CHILDREN & YOUTH | Ed Davies, executive director of the DC Children and Youth Investment Trust Corporation, and board chair Robert Bobb were on the Kojo Nnamdi Show at noon today. If you missed it, the show will be available here.

EDUCATION
- Mayor Vincent Gray has announced that he is seeking a 2 percent funding increase for DCPS and charter schools. (Examiner, 2/15)

- Teach for America Founder Kopp Departing as CEO (Chronicle, 2/14)

BUDGETS | The $152 million budget deficit in Prince George’s County may mean that the funding for libraries and other county services may take a big hit. (WaPo, 2/15)

DISTRICT | D.C. residents: here’s something cool to distract yourself with for a few minutes.


The Canadian parliament is really outdoing Congress these days on the emergency preparedness front.

-Rebekah

Prince George’s County to create health enterprise zone…Opposition to proposed DC graduation requirements…Grim prediction for 2013 giving [News, 1.25.13]

HEALTH
- Prince George’s County will get over $1 million from the state to create a health enterprise zone in Capitol Heights. The funding lasts four years, and will allow the county to employ a number of physicians, dentists, nurses, and community health workers in an effort to address the area’s poor health outcomes. (Examiner, 1/25)

- The Community Foundation for the National Capital Region reflects on the impact of the Greater Washington Workforce Development Collaborative’s investments in the region’s healthcare workforce. (CFNCR, 1/25)

EDUCATION | DCPS Chancellor Kaya Henderson and a number of school leaders are opposed to proposed changes to high school graduation requirements put forth by the DC State Board of Education. (Examiner, 1/25)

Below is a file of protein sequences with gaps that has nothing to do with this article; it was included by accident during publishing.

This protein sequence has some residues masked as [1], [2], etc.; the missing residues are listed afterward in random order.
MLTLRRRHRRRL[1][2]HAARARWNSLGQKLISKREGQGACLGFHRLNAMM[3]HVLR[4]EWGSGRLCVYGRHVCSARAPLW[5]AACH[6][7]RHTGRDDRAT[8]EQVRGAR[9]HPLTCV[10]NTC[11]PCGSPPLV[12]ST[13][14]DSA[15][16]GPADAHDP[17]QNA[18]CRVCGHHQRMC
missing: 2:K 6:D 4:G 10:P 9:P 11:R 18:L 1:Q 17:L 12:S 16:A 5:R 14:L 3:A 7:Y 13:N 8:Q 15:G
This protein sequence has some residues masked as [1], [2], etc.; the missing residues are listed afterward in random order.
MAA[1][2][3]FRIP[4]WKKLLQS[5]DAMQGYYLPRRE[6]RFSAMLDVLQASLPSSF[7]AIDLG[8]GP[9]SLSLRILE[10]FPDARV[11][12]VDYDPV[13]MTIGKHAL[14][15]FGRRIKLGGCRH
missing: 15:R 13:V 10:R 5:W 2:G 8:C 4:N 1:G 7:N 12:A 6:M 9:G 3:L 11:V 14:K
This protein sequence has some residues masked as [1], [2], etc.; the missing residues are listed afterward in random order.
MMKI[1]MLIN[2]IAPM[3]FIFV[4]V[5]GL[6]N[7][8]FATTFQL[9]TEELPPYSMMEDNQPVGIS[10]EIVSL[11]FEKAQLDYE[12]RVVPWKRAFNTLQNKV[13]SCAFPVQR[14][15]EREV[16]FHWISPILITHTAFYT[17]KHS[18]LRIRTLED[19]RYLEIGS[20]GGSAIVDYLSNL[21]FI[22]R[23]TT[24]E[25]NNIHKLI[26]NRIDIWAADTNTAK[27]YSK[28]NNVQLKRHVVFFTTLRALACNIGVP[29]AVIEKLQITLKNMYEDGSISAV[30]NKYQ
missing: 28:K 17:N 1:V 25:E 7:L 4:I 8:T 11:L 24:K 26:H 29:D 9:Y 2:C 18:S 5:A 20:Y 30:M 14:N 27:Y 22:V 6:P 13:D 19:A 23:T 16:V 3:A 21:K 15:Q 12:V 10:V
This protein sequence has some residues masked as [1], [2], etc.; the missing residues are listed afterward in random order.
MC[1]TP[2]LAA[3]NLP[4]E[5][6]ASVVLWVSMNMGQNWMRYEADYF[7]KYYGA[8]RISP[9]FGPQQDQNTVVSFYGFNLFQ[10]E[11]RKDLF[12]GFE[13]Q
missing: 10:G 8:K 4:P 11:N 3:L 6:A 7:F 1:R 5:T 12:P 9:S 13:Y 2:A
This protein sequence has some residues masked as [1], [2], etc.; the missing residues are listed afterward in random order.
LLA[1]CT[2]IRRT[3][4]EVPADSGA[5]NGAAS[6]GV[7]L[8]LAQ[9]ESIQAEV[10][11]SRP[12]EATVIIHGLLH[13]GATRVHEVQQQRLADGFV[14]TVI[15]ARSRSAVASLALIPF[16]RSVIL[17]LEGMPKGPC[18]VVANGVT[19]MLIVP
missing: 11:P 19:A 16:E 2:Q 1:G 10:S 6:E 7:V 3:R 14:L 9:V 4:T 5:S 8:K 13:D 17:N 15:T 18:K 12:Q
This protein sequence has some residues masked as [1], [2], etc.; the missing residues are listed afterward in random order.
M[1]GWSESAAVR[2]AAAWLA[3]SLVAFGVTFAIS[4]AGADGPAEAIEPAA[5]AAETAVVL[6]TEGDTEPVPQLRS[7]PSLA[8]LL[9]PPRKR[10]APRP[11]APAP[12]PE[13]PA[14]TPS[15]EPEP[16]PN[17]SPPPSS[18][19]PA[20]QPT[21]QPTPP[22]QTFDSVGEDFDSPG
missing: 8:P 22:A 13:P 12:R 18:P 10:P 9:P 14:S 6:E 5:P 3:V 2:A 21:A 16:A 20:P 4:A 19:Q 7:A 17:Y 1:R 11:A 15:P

TRANSIT | Experts: Funding $26b Metro plan would be difficult (Examiner, 1/25) So quick to dash our dreams!

PHILANTHROPY
- A new study shows that young donors are more focused on nonprofit results, creating impact, and advancing causes compared to their parents. (Chronicle, 1/25)

- Giving Will Barely Rise in 2013, Forecast Predicts (Chronicle, 1/24) According to this one forecasting company, it will be one of the worst years for fundraising in 50 years (!).

NONPROFITS
- Changes to the Combined Federal Campaign proposed by the Office of Personnel Management has raised concerns that it could dramatically reduce contributions. (WaPo, 1/24)

- Here’s an interesting take on the return on investment in developing future nonprofit leadership, and the expensive unintended consequences of not investing in it. (SSIR, 1/24)

LOCAL
- The D.C. statehood bill has been re-introduced in the Senate. (DCist, 1/25) I’m sure that $26 billion revamping of the Metro system has a better chance of success than this.

- Jim Graham ends effort to join Youth Trust board (WaPo, 1/24)

- During a seasonally appropriate weather event later today, it’s going to snow a whole one inch. It’s a good thing the region is “bracing” for it. (WTOP, 1/25)


In this woman’s defense, I’m sure this would have been a great Johnny Cash song.

-Rebekah

Maryland ranks number one in student improvement over the last two decades [News, 7.17.12]

EDUCATION | A Harvard University study ranked Maryland number one in the country for student improvement since 1992. Virginia came in at number 10. (Examiner, 7/17) D.C. wasn’t included in the study.

HIV/AIDS | Yesterday the FDA approved Truvada,  a drug that prevents HIV infection, for individuals at high risk of contracting the disease. (WaPo, 7/17)

CHILDREN AND YOUTH
- The Children and Youth Investment Trust Corporation has made $2.5 million in grants to 77 youth-serving summer programs this year, and has strengthened their grant approval processes after the Harry Thomas, Jr., scandal. (Examiner, 7/17)